Editor's Note: This article—excluding the iA Perspective—was originally published on the Maurice Wutscher blog and is republished here with permission.
The U.S. Court of Appeals for the Third Circuit recently vacated an order approving the settlement of a class action certified under Rule 23(b)(2), where the only benefit to the class was the defendant’s payment of a cy pres award to organizations that promoted data privacy.
In so ruling, the Third Circuit held that the trial court did not adequately scrutinize the settlement agreement’s broad release of claims for money damages, and the parties’ designation of cy pres recipients, as required by Rule 23(e).
A copy of the opinion in In re Google Inc. Cookie Placement Consumer Privacy Litigation is available here.
An internet technology company created a web browser “cookie” that tracked an internet user’s data. For some users, the cookie may have operated even if the user configured the browser’s privacy settings to prevent tracking.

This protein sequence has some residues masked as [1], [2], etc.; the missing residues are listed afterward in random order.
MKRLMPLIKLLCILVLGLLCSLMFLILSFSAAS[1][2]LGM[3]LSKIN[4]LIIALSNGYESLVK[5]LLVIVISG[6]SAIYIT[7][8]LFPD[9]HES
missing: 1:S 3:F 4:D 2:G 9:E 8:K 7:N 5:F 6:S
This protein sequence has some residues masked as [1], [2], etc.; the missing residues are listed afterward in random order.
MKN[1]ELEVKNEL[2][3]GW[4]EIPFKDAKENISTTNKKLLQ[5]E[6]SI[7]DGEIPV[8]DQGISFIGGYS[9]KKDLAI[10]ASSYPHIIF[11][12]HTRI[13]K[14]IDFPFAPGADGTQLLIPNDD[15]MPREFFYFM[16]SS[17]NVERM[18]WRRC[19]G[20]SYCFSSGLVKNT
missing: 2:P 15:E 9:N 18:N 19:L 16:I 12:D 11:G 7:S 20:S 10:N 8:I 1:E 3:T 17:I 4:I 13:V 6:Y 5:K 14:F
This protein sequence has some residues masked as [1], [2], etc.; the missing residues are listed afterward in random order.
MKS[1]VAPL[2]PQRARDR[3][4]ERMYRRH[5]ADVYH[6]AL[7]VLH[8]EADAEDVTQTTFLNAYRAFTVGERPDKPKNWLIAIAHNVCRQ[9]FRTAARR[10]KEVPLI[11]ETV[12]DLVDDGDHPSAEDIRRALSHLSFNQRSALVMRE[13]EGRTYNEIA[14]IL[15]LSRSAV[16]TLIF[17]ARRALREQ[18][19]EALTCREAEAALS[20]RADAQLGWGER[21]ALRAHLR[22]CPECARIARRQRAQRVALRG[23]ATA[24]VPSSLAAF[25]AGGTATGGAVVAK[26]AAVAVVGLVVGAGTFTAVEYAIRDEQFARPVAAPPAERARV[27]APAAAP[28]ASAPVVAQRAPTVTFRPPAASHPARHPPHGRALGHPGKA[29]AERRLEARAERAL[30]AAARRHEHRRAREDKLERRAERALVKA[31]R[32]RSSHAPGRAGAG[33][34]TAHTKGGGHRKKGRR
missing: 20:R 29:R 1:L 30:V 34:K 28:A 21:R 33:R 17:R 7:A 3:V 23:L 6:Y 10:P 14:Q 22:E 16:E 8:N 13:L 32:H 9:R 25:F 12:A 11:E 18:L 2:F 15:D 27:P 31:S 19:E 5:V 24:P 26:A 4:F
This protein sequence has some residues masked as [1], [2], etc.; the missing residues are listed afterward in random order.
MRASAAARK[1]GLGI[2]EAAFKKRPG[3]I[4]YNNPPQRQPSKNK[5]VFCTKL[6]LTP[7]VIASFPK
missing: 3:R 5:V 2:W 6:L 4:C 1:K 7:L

The class plaintiffs claimed that the defendant invaded their privacy under the California constitution and the state tort of intrusion upon seclusion. The plaintiffs asserted additional claims that were dismissed with the dismissal previously affirmed on appeal.
On remand, the parties agreed to a settlement and moved for certification under Rule 23(b)(2) and approval of the settlement.
As you may recall, Rule 23(e) requires that courts review proposed settlements for fairness, reasonableness, and adequacy.
In deciding whether to approve a class action settlement, a court considers the Girsh factors: “(1) the complexity, expense and likely duration of the litigation; (2) the reaction of the class to the settlement; (3) the stage of the proceedings and the amount of discovery completed; (4) the risks of establishing liability; (5) the risks of establishing damages; (6) the risks of maintaining the class action through trial; (7) the ability of the defendants to withstand a greater judgment; (8) the range of reasonableness of the settlement fund in light of the best possible recovery; [and] (9) the range of reasonableness of the settlement fund to a possible recovery in light of all the attendant risks of litigation.” Girsh v. Jepson, 521 F.2d 153, 157 (3d Cir. 1975).